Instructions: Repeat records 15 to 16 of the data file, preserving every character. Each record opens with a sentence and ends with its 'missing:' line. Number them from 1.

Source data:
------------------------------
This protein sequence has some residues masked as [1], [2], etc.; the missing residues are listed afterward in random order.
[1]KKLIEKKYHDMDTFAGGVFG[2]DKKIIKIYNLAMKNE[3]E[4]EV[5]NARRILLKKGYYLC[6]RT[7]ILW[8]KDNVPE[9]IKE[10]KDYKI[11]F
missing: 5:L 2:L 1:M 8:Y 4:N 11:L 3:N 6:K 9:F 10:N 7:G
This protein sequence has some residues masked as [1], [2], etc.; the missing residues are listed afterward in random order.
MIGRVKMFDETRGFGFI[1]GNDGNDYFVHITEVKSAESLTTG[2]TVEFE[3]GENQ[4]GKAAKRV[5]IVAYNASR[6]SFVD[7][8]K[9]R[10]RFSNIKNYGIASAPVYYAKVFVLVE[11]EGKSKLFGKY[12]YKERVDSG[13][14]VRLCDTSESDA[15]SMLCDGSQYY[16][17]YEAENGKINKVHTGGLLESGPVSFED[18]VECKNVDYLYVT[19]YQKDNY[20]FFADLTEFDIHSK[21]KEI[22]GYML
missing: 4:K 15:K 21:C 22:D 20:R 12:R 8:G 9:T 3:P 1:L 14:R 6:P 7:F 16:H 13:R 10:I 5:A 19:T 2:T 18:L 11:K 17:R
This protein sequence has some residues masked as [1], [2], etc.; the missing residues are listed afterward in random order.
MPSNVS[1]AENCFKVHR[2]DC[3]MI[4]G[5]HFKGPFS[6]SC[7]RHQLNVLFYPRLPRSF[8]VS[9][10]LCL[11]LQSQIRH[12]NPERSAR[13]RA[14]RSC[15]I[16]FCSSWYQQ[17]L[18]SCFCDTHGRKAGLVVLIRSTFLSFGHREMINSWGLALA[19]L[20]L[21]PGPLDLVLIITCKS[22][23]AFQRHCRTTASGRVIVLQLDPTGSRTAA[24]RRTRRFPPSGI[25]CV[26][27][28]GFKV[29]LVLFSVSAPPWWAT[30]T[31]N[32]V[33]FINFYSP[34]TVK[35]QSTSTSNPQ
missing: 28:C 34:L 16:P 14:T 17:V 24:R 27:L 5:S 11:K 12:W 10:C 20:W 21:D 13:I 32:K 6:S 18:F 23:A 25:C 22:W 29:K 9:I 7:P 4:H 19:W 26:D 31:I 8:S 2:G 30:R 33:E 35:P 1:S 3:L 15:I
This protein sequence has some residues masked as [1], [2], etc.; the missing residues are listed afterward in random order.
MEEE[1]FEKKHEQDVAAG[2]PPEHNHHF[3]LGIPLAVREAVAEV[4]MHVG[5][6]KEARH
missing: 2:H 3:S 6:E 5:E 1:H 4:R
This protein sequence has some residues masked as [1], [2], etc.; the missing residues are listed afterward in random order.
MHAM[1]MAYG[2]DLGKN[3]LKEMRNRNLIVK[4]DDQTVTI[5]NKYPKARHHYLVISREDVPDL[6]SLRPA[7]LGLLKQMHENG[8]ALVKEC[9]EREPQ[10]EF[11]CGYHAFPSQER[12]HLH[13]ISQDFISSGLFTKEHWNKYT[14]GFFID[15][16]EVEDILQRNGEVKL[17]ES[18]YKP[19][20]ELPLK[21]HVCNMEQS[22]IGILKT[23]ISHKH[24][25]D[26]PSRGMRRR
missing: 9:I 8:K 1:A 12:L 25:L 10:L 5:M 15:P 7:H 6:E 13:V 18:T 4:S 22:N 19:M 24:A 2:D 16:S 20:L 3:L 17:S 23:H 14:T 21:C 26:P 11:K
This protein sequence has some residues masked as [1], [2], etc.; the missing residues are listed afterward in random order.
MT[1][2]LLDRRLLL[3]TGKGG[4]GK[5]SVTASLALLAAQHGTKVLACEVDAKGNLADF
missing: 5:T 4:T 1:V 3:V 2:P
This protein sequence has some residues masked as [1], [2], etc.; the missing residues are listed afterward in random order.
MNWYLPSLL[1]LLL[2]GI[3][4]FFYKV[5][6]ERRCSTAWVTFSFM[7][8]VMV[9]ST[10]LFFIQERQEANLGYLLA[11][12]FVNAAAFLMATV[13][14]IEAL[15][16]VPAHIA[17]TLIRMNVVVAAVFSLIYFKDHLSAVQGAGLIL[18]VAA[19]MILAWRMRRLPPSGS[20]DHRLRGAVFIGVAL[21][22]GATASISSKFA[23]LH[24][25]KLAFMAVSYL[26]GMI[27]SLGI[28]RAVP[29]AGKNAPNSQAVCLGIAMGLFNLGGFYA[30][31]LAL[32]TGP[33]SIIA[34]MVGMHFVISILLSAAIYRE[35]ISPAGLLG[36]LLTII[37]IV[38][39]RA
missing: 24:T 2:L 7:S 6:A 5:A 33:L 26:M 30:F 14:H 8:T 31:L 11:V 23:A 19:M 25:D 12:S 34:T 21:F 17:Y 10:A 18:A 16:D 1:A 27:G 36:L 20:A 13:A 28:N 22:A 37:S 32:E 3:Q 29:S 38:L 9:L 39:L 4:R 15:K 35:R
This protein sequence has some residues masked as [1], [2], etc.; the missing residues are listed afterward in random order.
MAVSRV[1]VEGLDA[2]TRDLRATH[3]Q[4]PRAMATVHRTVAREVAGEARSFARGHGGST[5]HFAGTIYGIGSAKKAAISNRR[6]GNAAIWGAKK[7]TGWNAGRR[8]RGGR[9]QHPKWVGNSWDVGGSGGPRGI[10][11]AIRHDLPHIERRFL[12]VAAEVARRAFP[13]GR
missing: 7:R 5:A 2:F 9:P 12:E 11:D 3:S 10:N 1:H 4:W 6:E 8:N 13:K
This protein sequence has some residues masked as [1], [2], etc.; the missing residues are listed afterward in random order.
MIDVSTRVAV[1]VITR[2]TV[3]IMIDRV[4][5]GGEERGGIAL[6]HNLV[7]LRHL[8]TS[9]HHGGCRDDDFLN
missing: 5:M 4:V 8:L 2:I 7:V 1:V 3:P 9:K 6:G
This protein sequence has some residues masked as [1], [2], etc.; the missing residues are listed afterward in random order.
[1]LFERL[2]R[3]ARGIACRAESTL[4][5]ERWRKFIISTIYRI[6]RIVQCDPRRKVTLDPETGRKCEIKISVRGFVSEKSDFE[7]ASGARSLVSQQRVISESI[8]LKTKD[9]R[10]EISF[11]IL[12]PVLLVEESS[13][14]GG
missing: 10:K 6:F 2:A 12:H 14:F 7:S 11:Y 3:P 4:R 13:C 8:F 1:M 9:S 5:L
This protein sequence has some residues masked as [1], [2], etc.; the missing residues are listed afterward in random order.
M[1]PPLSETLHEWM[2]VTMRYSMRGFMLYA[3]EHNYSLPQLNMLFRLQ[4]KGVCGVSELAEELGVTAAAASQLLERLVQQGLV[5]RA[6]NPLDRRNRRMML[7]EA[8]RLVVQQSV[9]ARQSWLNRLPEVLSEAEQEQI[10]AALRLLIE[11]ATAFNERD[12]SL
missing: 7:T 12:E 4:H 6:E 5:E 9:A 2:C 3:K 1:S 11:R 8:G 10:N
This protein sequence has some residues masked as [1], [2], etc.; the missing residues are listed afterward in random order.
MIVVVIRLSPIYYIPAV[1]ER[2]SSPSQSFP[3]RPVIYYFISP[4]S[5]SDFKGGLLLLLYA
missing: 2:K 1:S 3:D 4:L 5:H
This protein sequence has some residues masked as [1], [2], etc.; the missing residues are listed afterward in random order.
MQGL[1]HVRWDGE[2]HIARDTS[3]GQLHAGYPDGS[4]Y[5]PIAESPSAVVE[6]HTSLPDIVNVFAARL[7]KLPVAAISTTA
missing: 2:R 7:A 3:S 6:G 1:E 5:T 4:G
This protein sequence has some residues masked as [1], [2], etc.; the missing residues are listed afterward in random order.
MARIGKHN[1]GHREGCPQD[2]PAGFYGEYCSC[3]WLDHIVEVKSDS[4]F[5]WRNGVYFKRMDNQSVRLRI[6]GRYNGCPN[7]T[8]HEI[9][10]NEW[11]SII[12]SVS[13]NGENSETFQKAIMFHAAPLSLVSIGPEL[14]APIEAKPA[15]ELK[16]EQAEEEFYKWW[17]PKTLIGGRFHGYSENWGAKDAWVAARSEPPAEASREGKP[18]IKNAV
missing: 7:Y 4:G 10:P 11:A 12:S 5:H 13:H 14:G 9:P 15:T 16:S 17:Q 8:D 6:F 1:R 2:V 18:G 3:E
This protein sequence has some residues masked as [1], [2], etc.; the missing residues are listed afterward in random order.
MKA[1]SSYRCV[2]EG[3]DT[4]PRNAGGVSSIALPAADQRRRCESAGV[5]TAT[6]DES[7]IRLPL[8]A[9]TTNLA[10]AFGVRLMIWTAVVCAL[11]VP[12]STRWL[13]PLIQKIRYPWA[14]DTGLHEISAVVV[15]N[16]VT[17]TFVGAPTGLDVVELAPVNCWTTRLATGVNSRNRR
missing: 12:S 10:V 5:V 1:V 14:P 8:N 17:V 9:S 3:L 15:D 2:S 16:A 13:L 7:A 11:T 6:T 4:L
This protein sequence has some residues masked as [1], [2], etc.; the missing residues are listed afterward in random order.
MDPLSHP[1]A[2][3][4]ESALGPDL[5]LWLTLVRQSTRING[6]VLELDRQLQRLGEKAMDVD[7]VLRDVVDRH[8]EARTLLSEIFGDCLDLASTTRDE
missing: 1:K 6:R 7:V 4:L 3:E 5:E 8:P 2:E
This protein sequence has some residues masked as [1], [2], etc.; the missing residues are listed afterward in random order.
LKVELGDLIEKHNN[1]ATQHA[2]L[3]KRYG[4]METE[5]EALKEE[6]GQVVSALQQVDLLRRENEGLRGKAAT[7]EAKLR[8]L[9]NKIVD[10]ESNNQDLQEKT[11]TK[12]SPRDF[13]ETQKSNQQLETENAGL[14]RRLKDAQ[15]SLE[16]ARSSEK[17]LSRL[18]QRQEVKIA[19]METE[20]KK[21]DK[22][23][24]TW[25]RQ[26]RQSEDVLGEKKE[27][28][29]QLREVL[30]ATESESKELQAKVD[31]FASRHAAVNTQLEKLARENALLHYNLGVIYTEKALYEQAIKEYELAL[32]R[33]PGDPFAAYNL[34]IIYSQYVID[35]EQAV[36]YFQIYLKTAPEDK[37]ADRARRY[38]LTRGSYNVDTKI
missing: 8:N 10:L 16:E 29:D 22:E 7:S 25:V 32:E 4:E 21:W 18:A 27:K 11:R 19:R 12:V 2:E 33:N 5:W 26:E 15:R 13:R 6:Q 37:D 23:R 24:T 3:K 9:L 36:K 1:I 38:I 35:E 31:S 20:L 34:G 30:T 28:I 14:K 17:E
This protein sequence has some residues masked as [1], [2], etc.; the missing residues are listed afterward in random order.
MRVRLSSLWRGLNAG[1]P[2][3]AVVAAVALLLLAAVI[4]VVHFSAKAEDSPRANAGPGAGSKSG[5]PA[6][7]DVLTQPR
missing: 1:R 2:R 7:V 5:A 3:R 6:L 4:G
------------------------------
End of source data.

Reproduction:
This protein sequence has some residues masked as [1], [2], etc.; the missing residues are listed afterward in random order.
MKA[1]SSYRCV[2]EG[3]DT[4]PRNAGGVSSIALPAADQRRRCESAGV[5]TAT[6]DES[7]IRLPL[8]A[9]TTNLA[10]AFGVRLMIWTAVVCAL[11]VP[12]STRWL[13]PLIQKIRYPWA[14]DTGLHEISAVVV[15]N[16]VT[17]TFVGAPTGLDVVELAPVNCWTTRLATGVNSRNRR
missing: 12:S 10:V 5:V 1:V 14:P 8:N 17:V 9:S 3:L 15:D 2:S 16:A 13:L 7:A 11:T 6:T 4:L
This protein sequence has some residues masked as [1], [2], etc.; the missing residues are listed afterward in random order.
MDPLSHP[1]A[2][3][4]ESALGPDL[5]LWLTLVRQSTRING[6]VLELDRQLQRLGEKAMDVD[7]VLRDVVDRH[8]EARTLLSEIFGDCLDLASTTRDE
missing: 1:K 6:R 7:V 4:L 3:E 5:E 8:P 2:E